Build Bridges Before Facts
Connect in order to Convince
When we are trying to convince someone of something, say to make a certain decision or to buy something or invest in our idea, the assumption is that our goal should be to get the other person to agree with the points we are making.
We think that we are operating on a strictly intellectual plane and therefore so long as we make the right logical argument, we will be successful.
That’s not how people actually make decisions. We don’t examine the facts and come to a conclusion based on them. We make the decision first and then filter the data in a way that supports it.
The ones that validate our decision are “true”. The ones that contradict it are “fake”.The decision comes first, from our feelings and emotions, and we cherry pick the facts.
If we look at the way we actually approach these kind of conversations it’s clear that this is the case. When we are presenting our case to someone we may assume we are making a rational argument but instinctually what we are doing is trying to appeal to someone’s emotions.
We exaggerate the severity of the problem or the benefit of the solution in order to shift the person from reason to emotion. At some level we already know that how someone feels is more important than what someone thinks.
The problem is that we assume that the feeling comes as a result of our judgement of the facts when in reality we are using the feeling to judge the facts. We are getting things exactly backwards.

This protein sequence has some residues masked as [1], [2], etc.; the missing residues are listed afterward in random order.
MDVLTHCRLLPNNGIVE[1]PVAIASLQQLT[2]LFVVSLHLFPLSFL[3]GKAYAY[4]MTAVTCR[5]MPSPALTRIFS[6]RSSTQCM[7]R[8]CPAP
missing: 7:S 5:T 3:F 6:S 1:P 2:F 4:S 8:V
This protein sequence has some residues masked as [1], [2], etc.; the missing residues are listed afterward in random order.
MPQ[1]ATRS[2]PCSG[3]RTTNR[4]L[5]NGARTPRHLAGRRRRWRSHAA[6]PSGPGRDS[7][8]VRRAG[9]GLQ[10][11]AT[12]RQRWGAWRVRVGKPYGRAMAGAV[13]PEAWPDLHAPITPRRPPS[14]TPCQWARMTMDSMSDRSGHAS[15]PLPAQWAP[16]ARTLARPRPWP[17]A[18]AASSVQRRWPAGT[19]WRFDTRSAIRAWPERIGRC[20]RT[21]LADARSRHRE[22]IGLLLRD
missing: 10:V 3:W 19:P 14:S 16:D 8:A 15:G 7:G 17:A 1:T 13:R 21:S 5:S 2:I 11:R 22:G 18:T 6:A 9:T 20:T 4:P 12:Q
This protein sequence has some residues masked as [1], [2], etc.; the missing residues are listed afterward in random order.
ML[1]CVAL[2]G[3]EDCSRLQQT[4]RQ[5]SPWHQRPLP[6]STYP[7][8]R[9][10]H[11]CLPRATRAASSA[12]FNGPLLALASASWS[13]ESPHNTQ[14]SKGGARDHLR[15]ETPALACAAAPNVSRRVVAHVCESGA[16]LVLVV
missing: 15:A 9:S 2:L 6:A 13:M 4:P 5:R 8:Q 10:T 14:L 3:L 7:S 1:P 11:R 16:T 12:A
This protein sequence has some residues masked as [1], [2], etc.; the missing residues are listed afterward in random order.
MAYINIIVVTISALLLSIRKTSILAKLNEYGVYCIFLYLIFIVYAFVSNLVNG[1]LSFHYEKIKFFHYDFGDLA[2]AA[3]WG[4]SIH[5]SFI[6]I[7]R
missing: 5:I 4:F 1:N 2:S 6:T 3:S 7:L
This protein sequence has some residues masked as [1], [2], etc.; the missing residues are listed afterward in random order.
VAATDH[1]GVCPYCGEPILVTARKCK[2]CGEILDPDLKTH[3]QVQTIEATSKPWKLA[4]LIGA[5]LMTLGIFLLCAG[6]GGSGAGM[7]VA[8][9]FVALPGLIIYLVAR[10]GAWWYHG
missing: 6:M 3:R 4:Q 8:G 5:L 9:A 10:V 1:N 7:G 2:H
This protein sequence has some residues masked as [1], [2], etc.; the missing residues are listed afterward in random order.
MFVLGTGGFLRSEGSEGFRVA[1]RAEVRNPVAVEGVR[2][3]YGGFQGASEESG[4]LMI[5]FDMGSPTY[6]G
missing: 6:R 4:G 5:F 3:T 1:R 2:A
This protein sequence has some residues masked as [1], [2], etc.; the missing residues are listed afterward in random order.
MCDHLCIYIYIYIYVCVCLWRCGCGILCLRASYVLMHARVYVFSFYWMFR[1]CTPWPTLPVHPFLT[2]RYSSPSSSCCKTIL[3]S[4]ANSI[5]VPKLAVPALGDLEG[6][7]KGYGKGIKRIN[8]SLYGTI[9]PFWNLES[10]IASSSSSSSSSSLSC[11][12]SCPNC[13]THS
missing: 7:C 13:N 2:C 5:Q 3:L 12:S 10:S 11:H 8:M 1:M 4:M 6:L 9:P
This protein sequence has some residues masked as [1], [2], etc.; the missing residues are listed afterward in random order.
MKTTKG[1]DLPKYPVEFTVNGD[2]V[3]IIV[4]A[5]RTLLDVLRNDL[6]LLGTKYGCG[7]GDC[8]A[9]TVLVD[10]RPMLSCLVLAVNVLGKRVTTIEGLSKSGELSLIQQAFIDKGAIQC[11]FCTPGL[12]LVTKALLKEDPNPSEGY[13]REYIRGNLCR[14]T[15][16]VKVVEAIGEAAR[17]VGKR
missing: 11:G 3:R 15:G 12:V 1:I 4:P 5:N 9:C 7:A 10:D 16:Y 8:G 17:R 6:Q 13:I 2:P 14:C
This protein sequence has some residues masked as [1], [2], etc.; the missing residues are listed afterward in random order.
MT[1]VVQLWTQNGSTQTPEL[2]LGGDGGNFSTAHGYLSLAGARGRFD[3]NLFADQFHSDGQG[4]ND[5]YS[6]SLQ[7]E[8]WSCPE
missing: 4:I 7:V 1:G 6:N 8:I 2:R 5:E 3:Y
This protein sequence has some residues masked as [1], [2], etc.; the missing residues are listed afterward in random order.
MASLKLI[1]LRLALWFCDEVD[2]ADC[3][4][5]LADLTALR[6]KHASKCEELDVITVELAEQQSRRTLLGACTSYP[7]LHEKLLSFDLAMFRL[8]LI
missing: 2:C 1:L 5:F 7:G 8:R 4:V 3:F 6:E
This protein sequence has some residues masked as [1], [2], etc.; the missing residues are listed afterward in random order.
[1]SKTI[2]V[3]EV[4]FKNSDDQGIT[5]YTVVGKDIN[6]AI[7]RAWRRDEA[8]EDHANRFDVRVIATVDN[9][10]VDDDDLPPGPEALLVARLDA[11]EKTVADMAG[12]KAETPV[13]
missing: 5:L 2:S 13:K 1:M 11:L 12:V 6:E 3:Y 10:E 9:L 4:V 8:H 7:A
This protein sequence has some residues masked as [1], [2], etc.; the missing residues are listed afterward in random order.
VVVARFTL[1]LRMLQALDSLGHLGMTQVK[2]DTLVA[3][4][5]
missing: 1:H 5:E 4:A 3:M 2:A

We need to start with feelings.
Feelings as Filters
The reason is because our feelings are what drives us. At our core, we all have a set of values and insecurities that animate us at an animal level.
A lot of the time its fear that pushes us. sometimes it’s desire, less often anger or other emotions. But the point is that our deep-set motivations manifest themselves through our feelings.
This doesn’t mean it’s an external object of our fear or desire or anger that is pushing us. It is not the actual thing we fear or desire that motivates us. While that may be the immediate trigger for what we are feeling, it’s the feeling itself that matters.
In fact, quite often there is no actual object that is triggering our emotion, especially when it comes to fear. For example, when we are presented with something unfamiliar our default emotion is fear in the form of nervousness or uneasiness.
In that case, one of the first “facts” that we are using to validate our feeling is to find an object that “caused” it. After all we are taught that when there is smoke there is fire right? When we are afraid there must be something to fear?
Fear is the trigger for our intellect to start searching for danger
Fear is trying to keep us alive
As fear is one of humanity’s strongest drivers, let’s look at that a little more closely. In our ancestral environment, this makes sense because a caveman couldn’t afford the luxury of analysis. When the tiger is about to jump you, you don’t have time to rely on your intellect to make a rational decision.
Fear is the protective mechanism that allowed your ancestors to be your ancestors. Those cavemen who were not paranoid enough didn’t survive. Death cuts off any chance of your genes being passed on so avoiding that is any organism’s paramount concern. Fear therefore tends to override any other mechanism, emotional or intellectual.
Similarly, desire, anger, sadness, etc. At some level all these feelings are drivers of our decision making. We are designed for survival and our intellect and rationality was meant to solve problems that are motivated by our emotions.
When we needed to stay alive, either by avoiding danger or obtaining resources, the drive came from the fear and desire we felt.
Its no longer a jungle out there